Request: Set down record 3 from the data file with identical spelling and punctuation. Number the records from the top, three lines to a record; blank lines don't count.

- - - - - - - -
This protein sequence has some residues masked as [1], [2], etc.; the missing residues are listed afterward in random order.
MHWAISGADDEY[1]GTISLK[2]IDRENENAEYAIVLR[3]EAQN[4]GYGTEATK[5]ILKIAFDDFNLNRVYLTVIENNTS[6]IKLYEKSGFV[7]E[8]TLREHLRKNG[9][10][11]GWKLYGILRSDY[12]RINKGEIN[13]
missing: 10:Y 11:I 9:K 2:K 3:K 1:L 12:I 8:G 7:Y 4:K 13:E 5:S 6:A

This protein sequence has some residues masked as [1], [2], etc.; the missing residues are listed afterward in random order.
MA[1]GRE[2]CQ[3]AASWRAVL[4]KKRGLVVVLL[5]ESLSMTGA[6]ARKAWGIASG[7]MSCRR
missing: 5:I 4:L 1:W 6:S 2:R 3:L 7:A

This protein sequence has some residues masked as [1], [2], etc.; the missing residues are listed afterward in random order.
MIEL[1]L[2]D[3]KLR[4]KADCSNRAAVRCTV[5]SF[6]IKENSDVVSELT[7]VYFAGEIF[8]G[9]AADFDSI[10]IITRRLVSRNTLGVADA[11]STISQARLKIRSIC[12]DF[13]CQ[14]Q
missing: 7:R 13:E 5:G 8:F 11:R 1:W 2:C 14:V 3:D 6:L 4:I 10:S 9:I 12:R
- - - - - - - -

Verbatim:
This protein sequence has some residues masked as [1], [2], etc.; the missing residues are listed afterward in random order.
MIEL[1]L[2]D[3]KLR[4]KADCSNRAAVRCTV[5]SF[6]IKENSDVVSELT[7]VYFAGEIF[8]G[9]AADFDSI[10]IITRRLVSRNTLGVADA[11]STISQARLKIRSIC[12]DF[13]CQ[14]Q
missing: 7:R 13:E 5:G 8:F 11:R 1:W 2:C 14:V 3:D 6:L 4:I 10:S 9:I 12:R